By Henneman, Todd
The Advocate (The national gay & lesbian newsmagazine)
Gary Chalmers and Richard Linnell of Northbridge, Mass., celebrated their anniversary at Disneyland, cried on daughter Paige's first day of kindergarten, and watched her fret over what to wear for her first middle-school dance. But after 15 years together, they weren't considered a family by the state. The financial effect? Chalmers and Linnell spent more than $5,000 a year on insurance and legal papers that a heterosexual married couple didn't need.
These inequalities should end now that the Massachusetts supreme judicial court has ordered that gay and lesbian couples be permitted to marry beginning May 17. Those who do will enjoy financial breaks on everything from state pensions to fishing licenses--just like straight married couples. "It's every area of life and death, from matters profound to matters paltry," says Mary Bonauto, the lead attorney for Gay and Lesbian Advocates and Defenders, who argued the case on behalf of Chalmers and Linnell and six other couples.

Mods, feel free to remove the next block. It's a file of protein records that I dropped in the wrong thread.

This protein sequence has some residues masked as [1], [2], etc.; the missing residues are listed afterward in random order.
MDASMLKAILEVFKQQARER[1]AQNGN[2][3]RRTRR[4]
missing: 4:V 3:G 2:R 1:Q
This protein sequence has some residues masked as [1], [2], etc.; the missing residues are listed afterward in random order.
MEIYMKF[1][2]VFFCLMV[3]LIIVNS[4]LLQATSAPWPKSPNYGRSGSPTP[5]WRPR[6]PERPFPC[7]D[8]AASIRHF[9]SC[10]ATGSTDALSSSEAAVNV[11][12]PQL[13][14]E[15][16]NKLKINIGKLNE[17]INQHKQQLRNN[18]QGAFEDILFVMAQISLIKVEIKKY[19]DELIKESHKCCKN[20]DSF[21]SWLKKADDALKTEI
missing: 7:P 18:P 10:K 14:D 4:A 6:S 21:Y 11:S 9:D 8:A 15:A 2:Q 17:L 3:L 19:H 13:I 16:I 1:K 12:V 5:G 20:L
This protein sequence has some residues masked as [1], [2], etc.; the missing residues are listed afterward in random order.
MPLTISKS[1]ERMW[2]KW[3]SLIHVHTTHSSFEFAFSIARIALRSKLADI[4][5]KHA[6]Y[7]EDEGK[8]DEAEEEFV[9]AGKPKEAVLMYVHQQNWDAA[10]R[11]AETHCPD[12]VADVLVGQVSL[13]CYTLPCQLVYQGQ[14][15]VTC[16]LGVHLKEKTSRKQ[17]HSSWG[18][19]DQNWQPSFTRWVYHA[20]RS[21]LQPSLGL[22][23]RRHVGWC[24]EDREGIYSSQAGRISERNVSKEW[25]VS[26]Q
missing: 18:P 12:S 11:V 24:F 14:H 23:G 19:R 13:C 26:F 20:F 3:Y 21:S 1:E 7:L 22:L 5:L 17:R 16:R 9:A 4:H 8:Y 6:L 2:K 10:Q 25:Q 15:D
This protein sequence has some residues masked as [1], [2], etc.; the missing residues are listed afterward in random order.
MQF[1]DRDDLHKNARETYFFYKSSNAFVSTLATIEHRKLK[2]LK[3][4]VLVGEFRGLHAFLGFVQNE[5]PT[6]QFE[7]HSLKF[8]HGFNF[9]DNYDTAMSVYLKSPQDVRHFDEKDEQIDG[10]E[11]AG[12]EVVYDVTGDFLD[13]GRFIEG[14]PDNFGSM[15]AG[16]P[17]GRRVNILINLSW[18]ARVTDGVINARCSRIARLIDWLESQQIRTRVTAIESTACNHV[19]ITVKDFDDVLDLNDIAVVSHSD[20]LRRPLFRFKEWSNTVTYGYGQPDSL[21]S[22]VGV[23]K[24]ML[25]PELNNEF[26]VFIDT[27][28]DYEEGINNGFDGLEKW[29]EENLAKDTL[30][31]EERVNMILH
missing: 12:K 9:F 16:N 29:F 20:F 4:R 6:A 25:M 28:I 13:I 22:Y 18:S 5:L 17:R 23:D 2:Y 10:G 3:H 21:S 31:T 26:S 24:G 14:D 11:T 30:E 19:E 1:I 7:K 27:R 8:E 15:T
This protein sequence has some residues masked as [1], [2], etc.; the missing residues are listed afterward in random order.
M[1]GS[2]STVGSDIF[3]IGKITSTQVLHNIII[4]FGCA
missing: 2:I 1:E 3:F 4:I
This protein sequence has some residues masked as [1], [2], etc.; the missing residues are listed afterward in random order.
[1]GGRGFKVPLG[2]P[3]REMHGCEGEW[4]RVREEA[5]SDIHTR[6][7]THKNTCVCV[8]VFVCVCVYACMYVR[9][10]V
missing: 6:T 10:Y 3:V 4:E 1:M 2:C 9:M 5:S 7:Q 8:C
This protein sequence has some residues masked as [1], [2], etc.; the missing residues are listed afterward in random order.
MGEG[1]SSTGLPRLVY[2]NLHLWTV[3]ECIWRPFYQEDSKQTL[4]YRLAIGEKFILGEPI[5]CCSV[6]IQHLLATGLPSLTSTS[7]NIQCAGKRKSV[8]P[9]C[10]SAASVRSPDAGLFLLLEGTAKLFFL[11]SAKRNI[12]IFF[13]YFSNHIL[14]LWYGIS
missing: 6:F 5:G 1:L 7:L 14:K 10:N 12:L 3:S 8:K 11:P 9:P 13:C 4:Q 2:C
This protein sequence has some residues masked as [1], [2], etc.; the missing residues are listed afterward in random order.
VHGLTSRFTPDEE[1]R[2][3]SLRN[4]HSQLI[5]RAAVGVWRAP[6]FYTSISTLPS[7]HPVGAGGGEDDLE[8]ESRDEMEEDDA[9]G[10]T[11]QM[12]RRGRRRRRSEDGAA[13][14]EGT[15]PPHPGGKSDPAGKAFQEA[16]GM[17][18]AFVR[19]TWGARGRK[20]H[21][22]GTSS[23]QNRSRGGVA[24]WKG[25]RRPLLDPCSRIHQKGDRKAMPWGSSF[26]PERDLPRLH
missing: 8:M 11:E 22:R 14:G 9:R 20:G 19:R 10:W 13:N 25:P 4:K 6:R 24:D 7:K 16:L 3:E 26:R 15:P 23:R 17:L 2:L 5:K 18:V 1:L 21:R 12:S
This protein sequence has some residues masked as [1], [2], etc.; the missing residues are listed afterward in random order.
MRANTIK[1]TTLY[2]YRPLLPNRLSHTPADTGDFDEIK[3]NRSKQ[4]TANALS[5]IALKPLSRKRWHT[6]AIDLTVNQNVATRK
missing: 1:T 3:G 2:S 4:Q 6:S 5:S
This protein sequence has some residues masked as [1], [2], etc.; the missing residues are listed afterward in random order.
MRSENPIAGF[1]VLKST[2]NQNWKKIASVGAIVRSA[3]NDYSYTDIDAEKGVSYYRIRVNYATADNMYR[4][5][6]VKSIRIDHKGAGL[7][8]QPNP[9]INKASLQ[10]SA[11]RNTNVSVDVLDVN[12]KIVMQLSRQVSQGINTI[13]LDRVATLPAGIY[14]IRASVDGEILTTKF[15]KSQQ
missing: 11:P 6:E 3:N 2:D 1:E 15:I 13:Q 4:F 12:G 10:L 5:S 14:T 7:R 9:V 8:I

An estimated 8,500 Massachusetts same-sex couples are expected to marry in the next few years after licenses become available to them, according to an analysis by the Institute for Gay and Lesbian Strategic Studies in Washington, D.C. Same-sex couples will be able to sue for the wrongful death of a spouse, file state income taxes jointly, and receive health care benefits, and same sex spouses of deceased state employees will be able to collect pensions. The ruling also means that gay couples qualify for additional protection against losing their houses to creditors, says John LeBlanc, a certified financial planner at Back Bay Financial Group in Boston.
After he marries Chalmers, Linnell will no longer need a separate health insurance policy that has cost $3,840 a year. He will be covered by the family policy through Chalmers' employer. If Chalmers were to die, his state-governed pension--80% of his $68,000 schoolteacher's salary--will go to Linnell. Before the marriage ruling, Linnell would have received only 10%.
Like Linnell and Chalmers, many gay married couples will save money immediately on health insurance, says M.V. Lee Badgett, associate professor of economics at the University of Massachusetts, Amherst. Experts expect that employers who offer benefits to spouses of heterosexual employees will cover same sex spouses too. Troy Golladay and Chuck Colbert of Cambridge, Mass., will save $6,000 a year on Colbert's health insurance. "If we were legally married, [my employer] would be obligated to offer those benefits," says Golladay, a marketing manager for Hallmark Cards. …